What are the Pink and Tampon Taxes?


Isabelle Anderson, Staff Writer

Along with the topic of sexism and gender inequality, one may have heard of the wage gap. But there is another economic gender issue that often goes unnoticed: The Pink Tax. This tax is not actually a tax but in a short explanation, it’s gender based pricing which increases the cost of products made for women, but also available to men. Everyday products that both men and women use such as body wash, shampoo, conditioner, razors and more cost more for women. Another existing tax that exists is the Tampon Tax, which is the added sales tax on women’s menstrual products. Considering the added existence of the wage gap, the Pink Tax and Tampon Tax have had a negative impact on women’s lives economically.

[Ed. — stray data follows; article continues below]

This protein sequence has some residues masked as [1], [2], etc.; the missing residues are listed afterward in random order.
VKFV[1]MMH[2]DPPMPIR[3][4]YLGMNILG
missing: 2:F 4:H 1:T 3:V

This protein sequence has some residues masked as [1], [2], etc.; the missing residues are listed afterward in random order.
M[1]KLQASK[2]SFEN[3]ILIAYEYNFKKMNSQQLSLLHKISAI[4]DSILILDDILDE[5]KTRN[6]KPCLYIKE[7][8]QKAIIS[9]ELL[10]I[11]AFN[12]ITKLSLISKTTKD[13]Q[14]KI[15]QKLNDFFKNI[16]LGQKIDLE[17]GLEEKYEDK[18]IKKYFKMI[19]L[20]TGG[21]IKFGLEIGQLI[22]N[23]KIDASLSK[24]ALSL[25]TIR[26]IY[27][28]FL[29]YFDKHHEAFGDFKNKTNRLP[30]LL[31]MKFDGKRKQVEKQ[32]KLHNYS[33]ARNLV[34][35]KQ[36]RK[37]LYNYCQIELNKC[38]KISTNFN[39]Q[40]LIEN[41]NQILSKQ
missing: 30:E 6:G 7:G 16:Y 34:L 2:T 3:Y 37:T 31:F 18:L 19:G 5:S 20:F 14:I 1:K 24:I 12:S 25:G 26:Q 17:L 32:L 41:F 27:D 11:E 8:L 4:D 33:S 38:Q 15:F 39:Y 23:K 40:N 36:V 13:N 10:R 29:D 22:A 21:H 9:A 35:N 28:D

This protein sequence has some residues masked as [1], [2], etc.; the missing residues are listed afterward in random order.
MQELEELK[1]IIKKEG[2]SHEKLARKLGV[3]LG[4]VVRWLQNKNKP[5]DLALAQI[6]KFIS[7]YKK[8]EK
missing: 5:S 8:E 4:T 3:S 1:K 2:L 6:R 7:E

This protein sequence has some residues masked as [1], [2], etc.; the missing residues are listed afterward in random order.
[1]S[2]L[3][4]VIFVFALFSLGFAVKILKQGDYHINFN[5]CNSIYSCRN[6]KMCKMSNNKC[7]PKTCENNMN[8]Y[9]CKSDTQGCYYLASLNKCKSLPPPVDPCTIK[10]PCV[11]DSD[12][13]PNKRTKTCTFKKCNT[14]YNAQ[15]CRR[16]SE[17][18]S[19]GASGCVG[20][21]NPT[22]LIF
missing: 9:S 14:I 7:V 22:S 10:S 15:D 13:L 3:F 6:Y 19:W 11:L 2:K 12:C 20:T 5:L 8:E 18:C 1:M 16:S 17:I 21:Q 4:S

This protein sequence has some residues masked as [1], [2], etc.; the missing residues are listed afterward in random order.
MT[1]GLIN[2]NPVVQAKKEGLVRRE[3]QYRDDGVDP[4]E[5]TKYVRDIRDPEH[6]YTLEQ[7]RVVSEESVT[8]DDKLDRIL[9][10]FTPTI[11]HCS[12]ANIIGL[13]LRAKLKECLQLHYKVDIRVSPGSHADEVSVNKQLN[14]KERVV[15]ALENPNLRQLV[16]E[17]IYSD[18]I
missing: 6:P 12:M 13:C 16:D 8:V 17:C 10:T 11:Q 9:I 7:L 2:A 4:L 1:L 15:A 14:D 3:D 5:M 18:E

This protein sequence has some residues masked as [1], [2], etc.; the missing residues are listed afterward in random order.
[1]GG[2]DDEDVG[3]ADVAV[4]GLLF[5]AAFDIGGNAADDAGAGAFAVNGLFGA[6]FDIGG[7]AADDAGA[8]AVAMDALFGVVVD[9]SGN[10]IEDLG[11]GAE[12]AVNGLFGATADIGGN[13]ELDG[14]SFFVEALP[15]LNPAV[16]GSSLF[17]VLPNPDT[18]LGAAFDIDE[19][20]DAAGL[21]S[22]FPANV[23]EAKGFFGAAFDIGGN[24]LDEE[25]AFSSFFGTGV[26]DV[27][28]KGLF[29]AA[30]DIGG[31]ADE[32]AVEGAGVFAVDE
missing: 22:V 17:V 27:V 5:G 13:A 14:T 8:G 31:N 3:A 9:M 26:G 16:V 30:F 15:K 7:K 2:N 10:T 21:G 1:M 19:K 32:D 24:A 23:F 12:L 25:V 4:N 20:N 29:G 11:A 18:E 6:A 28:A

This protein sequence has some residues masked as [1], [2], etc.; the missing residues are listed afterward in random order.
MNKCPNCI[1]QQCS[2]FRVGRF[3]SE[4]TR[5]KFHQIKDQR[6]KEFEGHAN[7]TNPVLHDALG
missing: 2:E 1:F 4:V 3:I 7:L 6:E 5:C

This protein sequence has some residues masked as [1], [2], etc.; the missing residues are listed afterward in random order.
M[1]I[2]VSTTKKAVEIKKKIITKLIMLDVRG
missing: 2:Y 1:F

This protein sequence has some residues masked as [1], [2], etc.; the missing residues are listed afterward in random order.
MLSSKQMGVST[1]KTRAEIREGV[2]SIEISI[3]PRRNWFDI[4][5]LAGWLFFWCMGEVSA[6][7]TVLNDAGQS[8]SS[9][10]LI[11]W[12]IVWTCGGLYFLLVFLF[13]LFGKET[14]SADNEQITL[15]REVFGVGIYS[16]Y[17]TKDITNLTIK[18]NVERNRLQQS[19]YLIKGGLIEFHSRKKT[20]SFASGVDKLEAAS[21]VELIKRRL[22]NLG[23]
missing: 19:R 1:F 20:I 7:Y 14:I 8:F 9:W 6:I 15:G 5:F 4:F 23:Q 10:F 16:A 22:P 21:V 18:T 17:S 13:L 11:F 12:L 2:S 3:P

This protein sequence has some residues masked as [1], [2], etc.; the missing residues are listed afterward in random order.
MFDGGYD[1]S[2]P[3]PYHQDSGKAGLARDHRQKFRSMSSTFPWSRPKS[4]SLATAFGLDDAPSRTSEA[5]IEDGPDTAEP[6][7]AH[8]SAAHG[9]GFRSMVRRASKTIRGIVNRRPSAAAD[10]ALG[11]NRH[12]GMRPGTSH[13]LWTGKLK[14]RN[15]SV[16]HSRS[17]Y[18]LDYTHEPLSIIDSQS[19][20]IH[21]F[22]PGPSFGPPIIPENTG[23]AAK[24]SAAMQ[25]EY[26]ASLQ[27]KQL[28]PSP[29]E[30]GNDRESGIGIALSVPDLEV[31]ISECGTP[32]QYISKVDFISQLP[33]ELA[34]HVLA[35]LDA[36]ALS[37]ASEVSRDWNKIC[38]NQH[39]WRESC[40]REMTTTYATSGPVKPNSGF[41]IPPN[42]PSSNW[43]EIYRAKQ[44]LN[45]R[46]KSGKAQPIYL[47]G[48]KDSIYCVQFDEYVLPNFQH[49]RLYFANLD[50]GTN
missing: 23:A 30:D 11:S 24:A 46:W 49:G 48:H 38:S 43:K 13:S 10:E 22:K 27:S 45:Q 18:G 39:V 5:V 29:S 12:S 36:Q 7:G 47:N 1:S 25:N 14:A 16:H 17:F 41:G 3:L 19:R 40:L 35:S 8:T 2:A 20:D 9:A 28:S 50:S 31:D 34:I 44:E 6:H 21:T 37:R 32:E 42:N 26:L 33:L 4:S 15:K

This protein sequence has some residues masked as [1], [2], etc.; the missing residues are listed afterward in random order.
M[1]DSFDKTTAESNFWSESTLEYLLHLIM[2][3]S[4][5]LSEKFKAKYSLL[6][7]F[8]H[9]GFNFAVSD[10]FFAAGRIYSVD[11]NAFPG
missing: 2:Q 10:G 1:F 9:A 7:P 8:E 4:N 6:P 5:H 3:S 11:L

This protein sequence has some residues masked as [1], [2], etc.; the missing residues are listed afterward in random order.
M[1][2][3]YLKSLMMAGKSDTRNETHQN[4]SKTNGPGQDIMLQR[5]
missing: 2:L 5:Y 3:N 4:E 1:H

It is important to understand the history of work and the divide between genders. In the 19th century, women typically didn’t  work. While men were out doing business-work, women’s roles in society were to take care of children at home. Men were expected to have a job capable of paying for himself, his wife and children. Prior to marriage, women might have had a small paying job, but left it once they got married. The turning point was after World War II, since there were shortages of clerical workers and labor due to men running off to fight in the war. The only people to replace them were women. Women felt that contributing to the family income to serve their families was best. A working woman was the new ideal woman for society. However, becoming part of the working class was not easy for women. At work it was not uncommon to experience sexual harassment and to be paid lower wages than men. Women experience gender discrimination in the work force through the wage gap. Statistics Canada claims that women only earn 78% of what men do. There are different factors to be considered such as experience in the field and workplace, education status, and more, but only 12% of that is accounted for on the topic of wage gap. Knowing that women experience systemic discrimination in the workplace, it makes one ask where else do they experience it and what is being done about it.